Her ladyship walked from her stateroom to the dining room of the ship. Lo and behold, who was there? Smythie Smathers and he was feeding upon Crepe Suzette, a lovely young French tart who might have put the ooo-la-lahs in ooo-la-lah.

Seeing the young French woman on Smythie’s lap, Lady P. P. slapped the juice out of the smugness of his orange of a face. “So? You have a little French tart for breakfast, do you? All because I wouldn’t allow you to bring your reinforcements from behind the lines. I hope her boorishly flat bosoms are a tasty little treat for you because you shall never ever never dine with me again. I thought you were hungry last night but all you wanted was a little snack. You were saving up for the main course. All you want is sugar and no substance. That’s what tarts are for.”

She slapped his right-smug face again. Then a third time. She was angry and her anger was becoming angry. Before she could slap the juice completely out of him, he stopped her hand.

“Please. Don’t make a scene, old girl,” Smythie said in his best Smatherss manner. And he said the words quietly.

“I’m making a scene?” she said, grabbing her hand out of his. “I’m making a scene. I’ll show you a scene.”

She picked a sharp knife off the table and raised it over her head.

Next Week. Other Parts of the Jungle to explore.

 

Lady Wimpleseed-Prissypott 11: Reader Alert, Sex Scene Coming Up

In which our heroine explores the city of Istanbul.

Previously Mata Hari escaped, the House of Lords debated, and Quills went for a swim.

Lady Marye Caterina Wimpleseed-Prissypott stepped off the Orient Express. She was in Istanbul, Constantinople and Byzantium all rolled into one. After checking in at a hotel, she went directly to the British Embassy to report the Mata Hari incident. After telling her harrowing tale to the British ambassador, she concluded, “I wanted you to know that there are spies out there. And they want to hurt people. People like me.”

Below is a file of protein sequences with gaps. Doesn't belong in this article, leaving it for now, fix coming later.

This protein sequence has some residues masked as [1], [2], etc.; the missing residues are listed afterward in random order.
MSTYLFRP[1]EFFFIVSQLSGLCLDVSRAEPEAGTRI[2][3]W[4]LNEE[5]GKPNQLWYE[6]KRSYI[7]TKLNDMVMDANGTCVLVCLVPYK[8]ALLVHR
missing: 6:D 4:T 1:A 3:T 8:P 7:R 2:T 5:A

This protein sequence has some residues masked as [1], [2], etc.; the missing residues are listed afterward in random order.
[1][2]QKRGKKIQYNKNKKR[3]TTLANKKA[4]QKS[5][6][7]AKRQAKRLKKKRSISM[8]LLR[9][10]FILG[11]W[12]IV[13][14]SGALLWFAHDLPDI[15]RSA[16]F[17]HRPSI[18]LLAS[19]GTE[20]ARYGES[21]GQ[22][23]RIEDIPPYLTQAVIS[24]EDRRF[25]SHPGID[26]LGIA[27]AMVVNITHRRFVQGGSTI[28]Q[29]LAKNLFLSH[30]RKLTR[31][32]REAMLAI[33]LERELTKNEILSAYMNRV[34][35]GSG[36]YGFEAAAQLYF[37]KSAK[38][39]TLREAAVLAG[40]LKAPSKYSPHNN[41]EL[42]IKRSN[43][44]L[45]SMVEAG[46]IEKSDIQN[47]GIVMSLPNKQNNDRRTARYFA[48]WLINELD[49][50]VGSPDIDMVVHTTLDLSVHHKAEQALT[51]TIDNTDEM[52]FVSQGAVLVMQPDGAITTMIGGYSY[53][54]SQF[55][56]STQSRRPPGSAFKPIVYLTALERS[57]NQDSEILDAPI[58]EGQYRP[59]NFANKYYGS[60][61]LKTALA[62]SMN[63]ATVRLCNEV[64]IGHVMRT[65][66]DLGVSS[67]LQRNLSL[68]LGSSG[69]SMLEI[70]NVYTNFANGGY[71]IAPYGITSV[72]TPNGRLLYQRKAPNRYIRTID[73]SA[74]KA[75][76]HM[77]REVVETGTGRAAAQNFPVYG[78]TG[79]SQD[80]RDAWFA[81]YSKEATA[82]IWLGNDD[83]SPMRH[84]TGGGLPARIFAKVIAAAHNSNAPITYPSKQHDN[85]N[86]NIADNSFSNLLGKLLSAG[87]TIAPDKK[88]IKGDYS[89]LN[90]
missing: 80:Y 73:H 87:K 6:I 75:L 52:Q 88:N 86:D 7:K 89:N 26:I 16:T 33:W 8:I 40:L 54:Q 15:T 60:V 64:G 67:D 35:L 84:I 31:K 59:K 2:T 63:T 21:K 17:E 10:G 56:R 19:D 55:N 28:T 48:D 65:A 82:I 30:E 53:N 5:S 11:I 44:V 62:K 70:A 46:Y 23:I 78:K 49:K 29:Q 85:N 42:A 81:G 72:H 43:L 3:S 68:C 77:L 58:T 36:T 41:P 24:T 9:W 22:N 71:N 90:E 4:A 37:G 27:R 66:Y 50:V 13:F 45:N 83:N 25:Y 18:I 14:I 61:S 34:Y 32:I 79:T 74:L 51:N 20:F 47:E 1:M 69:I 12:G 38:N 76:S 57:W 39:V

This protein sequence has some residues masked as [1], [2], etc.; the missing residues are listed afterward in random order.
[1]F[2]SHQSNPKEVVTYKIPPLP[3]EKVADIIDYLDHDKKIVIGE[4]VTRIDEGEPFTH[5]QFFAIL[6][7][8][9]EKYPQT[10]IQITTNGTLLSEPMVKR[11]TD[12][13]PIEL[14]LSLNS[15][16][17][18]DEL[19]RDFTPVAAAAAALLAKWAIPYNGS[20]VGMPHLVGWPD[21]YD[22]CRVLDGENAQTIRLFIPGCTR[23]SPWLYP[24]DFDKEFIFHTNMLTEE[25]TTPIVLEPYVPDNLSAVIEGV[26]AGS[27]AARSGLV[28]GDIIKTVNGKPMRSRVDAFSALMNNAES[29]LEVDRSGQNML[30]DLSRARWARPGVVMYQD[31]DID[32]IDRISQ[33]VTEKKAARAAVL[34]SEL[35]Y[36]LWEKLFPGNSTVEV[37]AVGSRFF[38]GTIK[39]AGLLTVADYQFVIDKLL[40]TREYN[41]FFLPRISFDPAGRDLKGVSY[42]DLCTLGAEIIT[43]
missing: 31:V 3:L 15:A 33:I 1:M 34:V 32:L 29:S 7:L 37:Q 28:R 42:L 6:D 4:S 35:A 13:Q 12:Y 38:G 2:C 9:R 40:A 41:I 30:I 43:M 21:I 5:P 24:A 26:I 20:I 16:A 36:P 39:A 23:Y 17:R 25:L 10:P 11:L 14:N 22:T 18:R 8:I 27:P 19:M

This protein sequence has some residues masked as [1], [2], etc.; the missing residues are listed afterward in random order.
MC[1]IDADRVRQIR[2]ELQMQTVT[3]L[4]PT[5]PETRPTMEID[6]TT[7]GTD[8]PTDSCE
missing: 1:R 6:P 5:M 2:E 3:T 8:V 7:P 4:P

“Duly noted.” The ambassador scribbled something on a notepad on his very large desk in his very large ambassador’s office. Looking down upon him was Queen Victoria, Empress of India with her dour, mourning look. Her husband, Albert, had been dead for quite some time, and he was still dead. She would never smile again.

The white-haired ambassador with his white mustache straightened his Rule Britannia tie. Then he rose from his desk and walked over to her ladyship. He took her by the hand and escorted her out of his office. After all, it was getting late in the morning and he needed a nap. He hadn’t had this many visitors in weeks.

In every embassy no matter the country, there is an officer, or should we say a clerk, whose primary responsibility is to handle those citizens the ambassador thinks a bother. Some are called Mission Executive Secretary, some are the Ambassador’s Assistant, some are the Secretary in Charge of Propriety. Whatever the position is called, many foreign service people begin their careers with this position. They are the ambitious ones, the fawners who will use it as a springboard to more lucrative responsibilities. On this springboard, future secretaries of state and foreign ministers, even a Prime Ministers or two, have been born. Others end their careers in this position.